Category Archives: Yoga

Lost & Found

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Although normally an optimistic person by nature, there are days when the relentless little disappointments of life wear me down and leave me feeling discouraged.  When this happens, my instinct is to do what has always brought me comfort: retreat to nature.  Whenever I am feeling lost, I can always find myself again in the woods.

Throughout my childhood, my family used to spend the summer on a small little island in the middle of a fairly large lake in Massachusetts.  There were about a dozen families that owned cottages on this little rock in the pond, but the island isolation helped to create our own little paradise.  It was very rustic; there was no electricity, running water, or flush toilets.  We floated tanks of propane over to the island to run our refrigerator and stove, but otherwise, there were no modern amenities.  Water was pumped by hand from the well and hauled up a hill where our cottage stood overlooking the lake, and our outhouse was, well, it was just something you got used to.  When it rained, we entertained ourselves with endless card games.  When the weather was nice, I was out in the woods.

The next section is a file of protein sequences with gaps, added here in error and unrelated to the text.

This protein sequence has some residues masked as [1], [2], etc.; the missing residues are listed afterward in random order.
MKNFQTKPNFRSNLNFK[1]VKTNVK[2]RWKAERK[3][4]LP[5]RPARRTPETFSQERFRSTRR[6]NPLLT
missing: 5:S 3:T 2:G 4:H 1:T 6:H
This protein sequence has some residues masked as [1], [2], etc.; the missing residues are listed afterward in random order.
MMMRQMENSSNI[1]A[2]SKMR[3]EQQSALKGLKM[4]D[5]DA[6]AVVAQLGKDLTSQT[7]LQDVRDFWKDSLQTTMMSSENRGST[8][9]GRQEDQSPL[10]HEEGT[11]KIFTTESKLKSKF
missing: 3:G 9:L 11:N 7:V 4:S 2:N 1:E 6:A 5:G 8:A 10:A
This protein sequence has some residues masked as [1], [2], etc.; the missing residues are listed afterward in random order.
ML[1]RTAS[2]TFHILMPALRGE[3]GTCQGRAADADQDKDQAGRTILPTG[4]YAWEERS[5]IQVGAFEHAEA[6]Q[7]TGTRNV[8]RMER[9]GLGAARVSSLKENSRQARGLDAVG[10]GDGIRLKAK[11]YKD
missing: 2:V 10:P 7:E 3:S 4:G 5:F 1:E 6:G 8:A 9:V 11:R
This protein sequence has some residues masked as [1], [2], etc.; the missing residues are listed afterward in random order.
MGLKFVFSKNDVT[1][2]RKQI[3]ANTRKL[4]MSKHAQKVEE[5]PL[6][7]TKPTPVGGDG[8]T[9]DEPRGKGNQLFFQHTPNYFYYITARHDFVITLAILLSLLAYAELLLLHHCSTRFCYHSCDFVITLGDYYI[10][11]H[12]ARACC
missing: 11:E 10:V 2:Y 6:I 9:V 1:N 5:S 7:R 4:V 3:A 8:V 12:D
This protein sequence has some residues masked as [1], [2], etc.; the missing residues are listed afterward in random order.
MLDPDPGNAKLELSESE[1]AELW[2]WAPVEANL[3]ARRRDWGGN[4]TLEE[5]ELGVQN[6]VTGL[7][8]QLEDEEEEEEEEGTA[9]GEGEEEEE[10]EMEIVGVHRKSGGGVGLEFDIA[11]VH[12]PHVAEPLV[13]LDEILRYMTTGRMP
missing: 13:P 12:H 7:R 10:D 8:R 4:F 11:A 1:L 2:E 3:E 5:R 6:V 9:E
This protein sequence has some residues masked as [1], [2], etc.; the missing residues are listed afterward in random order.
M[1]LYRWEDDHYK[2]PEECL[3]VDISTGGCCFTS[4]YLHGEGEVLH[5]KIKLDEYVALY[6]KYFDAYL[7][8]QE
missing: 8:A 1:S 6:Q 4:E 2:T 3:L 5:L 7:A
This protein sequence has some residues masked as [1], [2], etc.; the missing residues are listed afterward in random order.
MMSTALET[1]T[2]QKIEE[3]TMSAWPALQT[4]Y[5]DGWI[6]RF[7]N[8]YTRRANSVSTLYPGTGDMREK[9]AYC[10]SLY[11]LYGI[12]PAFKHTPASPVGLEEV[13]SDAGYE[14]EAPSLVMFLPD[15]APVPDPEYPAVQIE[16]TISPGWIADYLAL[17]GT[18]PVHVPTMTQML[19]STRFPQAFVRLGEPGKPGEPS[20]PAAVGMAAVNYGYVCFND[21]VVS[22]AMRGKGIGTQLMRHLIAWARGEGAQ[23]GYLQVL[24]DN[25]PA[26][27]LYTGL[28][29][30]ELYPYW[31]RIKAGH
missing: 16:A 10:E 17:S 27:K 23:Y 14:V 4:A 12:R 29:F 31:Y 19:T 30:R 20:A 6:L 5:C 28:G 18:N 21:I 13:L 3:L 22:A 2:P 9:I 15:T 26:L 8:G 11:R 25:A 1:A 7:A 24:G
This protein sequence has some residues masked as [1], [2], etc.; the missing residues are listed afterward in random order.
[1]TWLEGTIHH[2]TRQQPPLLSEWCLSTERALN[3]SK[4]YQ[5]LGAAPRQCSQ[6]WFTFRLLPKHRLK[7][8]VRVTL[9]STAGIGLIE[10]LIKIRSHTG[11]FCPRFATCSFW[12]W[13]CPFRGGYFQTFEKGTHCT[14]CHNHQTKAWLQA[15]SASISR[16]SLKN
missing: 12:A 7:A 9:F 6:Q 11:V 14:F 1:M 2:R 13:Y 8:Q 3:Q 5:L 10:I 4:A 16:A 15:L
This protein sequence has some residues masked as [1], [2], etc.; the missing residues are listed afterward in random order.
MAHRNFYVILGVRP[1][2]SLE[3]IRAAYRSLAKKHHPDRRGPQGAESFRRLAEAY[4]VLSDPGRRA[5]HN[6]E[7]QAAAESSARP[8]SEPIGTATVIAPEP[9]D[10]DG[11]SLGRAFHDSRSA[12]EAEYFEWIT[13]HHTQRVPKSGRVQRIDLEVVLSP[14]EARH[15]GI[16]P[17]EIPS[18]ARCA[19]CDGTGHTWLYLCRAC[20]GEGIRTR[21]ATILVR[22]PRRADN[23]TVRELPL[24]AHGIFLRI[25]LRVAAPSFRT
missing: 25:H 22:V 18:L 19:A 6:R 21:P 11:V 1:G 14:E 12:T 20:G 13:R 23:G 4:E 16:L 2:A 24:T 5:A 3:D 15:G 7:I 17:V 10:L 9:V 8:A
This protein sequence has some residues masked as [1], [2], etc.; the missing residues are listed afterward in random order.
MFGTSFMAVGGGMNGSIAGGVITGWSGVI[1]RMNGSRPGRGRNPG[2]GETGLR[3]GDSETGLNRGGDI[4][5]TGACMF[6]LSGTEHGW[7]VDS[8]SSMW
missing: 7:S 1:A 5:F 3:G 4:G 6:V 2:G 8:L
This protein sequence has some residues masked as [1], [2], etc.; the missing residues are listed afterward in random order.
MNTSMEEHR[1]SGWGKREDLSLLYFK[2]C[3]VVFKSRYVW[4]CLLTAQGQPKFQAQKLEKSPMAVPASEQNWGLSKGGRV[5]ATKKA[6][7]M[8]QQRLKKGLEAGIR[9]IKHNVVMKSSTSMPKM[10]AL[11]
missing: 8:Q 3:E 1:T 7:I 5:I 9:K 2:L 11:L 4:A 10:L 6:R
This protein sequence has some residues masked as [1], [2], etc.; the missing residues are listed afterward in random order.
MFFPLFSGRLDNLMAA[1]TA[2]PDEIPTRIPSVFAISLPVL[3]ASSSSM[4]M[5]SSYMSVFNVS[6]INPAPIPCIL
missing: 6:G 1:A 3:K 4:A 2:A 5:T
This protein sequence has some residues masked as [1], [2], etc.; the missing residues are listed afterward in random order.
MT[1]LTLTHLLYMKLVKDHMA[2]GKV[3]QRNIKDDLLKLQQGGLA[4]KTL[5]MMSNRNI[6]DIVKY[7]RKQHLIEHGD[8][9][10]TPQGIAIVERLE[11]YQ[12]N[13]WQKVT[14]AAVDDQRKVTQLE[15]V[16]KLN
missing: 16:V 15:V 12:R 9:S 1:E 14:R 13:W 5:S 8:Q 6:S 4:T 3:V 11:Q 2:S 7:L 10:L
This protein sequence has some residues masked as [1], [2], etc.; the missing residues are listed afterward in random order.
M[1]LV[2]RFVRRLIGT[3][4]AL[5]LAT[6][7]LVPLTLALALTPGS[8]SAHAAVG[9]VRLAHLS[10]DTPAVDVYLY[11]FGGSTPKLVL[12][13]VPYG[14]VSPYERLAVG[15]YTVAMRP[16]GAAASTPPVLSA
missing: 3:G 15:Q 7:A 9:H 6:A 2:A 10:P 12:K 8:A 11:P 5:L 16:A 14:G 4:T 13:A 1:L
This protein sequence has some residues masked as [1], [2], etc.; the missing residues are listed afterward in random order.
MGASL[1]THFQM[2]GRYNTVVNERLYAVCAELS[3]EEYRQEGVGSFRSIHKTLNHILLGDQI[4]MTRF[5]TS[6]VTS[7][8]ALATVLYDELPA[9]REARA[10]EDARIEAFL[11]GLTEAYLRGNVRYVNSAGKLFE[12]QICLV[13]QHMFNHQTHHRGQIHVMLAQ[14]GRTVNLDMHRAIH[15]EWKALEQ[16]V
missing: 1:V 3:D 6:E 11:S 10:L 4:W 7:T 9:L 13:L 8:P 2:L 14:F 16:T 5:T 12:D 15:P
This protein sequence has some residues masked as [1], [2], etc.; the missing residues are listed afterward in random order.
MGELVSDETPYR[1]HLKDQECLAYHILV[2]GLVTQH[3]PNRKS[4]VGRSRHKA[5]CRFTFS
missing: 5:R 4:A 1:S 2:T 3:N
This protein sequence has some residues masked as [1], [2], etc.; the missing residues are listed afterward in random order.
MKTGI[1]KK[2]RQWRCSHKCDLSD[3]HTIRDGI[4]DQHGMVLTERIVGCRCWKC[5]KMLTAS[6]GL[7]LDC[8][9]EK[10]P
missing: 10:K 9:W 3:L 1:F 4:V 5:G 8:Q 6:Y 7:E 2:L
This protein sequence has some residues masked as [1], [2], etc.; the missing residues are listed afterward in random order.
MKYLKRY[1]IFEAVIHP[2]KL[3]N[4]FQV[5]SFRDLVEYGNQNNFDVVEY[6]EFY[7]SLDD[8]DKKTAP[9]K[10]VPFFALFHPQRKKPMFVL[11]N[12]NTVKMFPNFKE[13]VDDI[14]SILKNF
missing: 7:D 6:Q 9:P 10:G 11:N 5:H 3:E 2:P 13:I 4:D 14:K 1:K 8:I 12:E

I could hardly help it. The island was heavily wooded from shore to shore.  Just being there meant being among the company of trees.  I learned to climb them, and run among them in the dark without breaking my toes on the roots.  (That lesson took a few years and many broken toes.)  I learned to listen to their whisperings and tell when the weather would change by the sound they made.  I watched trees grow up, and sadly, I watched trees fade, fail, and die.  Summer after summer after summer, it was me amongst the trees.  I watched birds build their nests, and squirrels raise their families.  I watched bats roost among the branches, and a legion of insects make their way in and around the leafy canopy.  Trees were ever-present, and although it may sound unusual for a child, I counted the trees among my friends.   I was a woodland creature as much as any squirrel.